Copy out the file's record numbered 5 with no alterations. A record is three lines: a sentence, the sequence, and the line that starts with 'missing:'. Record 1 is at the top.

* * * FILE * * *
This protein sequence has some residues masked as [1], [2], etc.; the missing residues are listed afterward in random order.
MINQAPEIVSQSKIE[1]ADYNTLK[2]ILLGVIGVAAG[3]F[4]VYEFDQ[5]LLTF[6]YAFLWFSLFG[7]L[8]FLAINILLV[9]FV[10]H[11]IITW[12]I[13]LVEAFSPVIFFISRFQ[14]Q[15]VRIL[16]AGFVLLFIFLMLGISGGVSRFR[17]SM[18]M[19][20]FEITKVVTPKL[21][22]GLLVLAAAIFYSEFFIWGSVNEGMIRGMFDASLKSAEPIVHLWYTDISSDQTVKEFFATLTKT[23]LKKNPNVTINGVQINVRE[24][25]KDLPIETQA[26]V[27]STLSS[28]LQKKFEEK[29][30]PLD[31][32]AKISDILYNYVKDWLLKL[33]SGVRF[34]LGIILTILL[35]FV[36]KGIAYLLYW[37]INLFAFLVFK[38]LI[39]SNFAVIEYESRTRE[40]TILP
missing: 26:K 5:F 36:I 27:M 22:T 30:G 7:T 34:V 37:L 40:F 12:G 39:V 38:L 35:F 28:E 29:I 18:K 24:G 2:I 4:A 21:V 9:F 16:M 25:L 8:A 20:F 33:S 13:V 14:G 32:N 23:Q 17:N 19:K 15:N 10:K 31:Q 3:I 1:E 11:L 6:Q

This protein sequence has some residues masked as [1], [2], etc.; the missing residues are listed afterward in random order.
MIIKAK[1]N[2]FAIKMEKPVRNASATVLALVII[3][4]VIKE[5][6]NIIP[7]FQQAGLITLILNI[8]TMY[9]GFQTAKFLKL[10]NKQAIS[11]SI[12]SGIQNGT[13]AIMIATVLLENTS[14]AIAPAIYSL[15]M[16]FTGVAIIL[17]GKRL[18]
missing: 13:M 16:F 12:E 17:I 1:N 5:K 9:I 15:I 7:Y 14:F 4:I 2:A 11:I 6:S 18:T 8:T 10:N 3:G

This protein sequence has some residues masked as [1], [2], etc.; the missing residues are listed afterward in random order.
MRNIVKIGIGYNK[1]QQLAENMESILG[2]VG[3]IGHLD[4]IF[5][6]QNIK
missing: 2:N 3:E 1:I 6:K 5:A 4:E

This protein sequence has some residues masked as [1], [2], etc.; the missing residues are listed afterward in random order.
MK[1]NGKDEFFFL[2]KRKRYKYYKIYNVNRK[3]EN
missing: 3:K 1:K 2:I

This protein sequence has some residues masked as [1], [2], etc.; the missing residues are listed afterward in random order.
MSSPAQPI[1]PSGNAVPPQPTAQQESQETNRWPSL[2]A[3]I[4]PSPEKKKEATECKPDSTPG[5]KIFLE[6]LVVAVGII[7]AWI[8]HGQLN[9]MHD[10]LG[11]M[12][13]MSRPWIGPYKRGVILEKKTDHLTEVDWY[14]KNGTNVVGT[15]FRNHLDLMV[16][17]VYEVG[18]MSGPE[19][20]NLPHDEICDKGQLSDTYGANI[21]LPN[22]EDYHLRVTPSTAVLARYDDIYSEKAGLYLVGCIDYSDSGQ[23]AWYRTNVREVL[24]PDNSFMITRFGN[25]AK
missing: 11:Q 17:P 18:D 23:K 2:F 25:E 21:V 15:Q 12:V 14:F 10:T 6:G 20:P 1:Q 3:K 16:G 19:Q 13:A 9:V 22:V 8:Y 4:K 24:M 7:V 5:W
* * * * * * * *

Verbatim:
This protein sequence has some residues masked as [1], [2], etc.; the missing residues are listed afterward in random order.
MSSPAQPI[1]PSGNAVPPQPTAQQESQETNRWPSL[2]A[3]I[4]PSPEKKKEATECKPDSTPG[5]KIFLE[6]LVVAVGII[7]AWI[8]HGQLN[9]MHD[10]LG[11]M[12][13]MSRPWIGPYKRGVILEKKTDHLTEVDWY[14]KNGTNVVGT[15]FRNHLDLMV[16][17]VYEVG[18]MSGPE[19][20]NLPHDEICDKGQLSDTYGANI[21]LPN[22]EDYHLRVTPSTAVLARYDDIYSEKAGLYLVGCIDYSDSGQ[23]AWYRTNVREVL[24]PDNSFMITRFGN[25]AK
missing: 11:Q 17:P 18:D 23:K 2:F 25:E 21:V 15:Q 12:V 14:F 10:T 6:G 20:P 1:Q 3:K 16:G 19:Q 13:A 9:V 22:V 8:Y 4:K 24:M 7:V 5:W